Just because someone believes that something is true does not have anything to do with the actual truth value
of the statement. Perhaps you have an outdoor 4th of July picnic planned and have invited all of your close
friends and relatives to the festivities. You have meticulously planned the event for months. The morning of the
event, you cannot wait to get to the park to start setting things up and get the grill going. When you wake up,
there are dark clouds on the horizon. When you went to bed, there was not anything on the weather service
radar. However, it looks like there is a storm coming into town. The weather service has issued a thunderstorm
warning, there is 99% humidity, and your guests start calling to see where you are going to move the party. It
is moments like these that people get “hard-headed” and do not want to believe the inevitable. You might keep
telling the guests, “I do not think it is going to rain,” or “the party is still on in the park; you cannot really trust
these weather people.” Everything in you wishes that the clouds would magically disappear and that this event
could go on as planned. Your desire has led you into the subjectivist fallacy. Just because you do not want it to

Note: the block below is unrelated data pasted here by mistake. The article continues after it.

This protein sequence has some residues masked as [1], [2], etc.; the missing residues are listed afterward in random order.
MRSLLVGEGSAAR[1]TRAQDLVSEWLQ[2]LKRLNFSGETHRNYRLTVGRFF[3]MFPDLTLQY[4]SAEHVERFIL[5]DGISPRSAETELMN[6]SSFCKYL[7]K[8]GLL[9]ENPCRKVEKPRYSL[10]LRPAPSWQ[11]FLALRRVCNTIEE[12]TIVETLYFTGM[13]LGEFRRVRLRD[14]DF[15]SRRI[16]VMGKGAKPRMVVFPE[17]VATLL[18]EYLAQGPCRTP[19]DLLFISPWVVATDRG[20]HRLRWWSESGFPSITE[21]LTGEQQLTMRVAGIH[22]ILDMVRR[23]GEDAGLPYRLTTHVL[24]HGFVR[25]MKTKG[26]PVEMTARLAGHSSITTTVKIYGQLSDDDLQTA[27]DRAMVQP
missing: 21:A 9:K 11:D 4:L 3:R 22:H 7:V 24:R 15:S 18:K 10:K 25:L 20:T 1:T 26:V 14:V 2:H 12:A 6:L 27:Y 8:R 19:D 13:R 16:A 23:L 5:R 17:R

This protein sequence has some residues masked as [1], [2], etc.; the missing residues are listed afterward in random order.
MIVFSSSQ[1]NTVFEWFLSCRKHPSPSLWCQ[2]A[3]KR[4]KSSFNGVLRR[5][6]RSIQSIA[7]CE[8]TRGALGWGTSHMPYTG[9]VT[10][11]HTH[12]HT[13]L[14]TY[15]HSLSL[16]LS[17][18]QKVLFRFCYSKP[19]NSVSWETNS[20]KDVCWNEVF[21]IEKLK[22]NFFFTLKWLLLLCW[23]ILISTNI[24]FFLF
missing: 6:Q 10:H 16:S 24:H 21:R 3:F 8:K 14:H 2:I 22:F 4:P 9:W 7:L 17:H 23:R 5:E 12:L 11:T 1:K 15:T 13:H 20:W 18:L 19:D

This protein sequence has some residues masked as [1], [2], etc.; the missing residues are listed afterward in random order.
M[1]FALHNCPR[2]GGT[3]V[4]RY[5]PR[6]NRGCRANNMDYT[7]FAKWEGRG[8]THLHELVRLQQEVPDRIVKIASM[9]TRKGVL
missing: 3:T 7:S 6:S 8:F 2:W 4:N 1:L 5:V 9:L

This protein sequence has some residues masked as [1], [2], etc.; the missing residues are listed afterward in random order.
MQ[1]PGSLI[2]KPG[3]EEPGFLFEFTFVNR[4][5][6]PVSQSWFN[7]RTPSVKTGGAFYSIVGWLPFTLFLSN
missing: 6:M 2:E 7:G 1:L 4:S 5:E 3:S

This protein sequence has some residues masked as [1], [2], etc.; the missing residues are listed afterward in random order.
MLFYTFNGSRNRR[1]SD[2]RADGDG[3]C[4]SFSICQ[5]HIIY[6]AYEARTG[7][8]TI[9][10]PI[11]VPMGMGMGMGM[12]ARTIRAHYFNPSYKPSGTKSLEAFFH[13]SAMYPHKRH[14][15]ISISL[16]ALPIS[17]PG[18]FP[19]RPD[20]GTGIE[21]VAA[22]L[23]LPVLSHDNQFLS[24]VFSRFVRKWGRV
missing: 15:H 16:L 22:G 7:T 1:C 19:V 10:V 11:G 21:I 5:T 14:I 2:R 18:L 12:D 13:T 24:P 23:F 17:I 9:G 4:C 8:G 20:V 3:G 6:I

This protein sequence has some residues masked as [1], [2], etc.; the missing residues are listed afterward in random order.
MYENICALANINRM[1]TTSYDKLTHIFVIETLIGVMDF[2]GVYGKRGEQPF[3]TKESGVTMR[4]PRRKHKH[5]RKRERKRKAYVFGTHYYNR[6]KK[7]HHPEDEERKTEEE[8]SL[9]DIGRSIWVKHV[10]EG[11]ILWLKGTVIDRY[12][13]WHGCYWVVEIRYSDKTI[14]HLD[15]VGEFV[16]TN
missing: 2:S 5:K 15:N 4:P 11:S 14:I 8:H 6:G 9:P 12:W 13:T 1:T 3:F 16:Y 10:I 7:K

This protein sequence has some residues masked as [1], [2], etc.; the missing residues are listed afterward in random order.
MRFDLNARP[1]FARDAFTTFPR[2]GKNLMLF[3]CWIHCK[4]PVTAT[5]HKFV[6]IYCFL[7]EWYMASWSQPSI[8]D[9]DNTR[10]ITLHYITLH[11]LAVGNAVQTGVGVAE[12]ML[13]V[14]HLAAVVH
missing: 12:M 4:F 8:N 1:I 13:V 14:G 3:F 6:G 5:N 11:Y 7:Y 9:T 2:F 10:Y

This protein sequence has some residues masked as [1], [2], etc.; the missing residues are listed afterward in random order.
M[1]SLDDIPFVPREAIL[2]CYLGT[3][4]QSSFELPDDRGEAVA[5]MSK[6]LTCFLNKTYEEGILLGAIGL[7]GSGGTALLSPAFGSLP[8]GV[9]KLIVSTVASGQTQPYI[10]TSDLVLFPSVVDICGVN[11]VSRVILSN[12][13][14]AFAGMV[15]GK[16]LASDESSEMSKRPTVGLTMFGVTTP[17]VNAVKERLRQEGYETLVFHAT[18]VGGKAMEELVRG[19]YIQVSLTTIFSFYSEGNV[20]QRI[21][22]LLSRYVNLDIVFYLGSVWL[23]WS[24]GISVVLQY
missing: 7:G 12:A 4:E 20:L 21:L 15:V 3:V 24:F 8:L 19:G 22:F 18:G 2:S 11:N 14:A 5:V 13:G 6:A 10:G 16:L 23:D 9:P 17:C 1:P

rain, or you do not believe that it is going to rain, does not mean that it will not rain.
When people are discussing things with others with whom they disagree, there often comes a point where one
says to the other, “Well, you believe what you want to believe, and I will believe what I believe.” This is
acceptable as long as you are discussing the best type of pizza or your favorite music. However, if you are
PHL 1010, Critical Thinking
discussing governmental reform, educational reform, military spending, welfare,
then there is
more than likely a best position on the issue. There is a best position on welfare.
We might not know what that
best position is in our lifetime, but at some point, we will see that someone’s decisions and ideas were better
than others. Claiming that people can believe what they want to believe says nothing about the actual truth
value of what we believe. The effective critical thinker is the one who submits to the better argument and
holds the strongest positions on all issues, even when those positions go against what he or she might want to
It is extremely easy to fall into this dangerous fallacy. Paul and Elder (2012) mention relativism early in the
textbook and its danger to the beginning thinker. The relativist fallacy occurs when people say that certain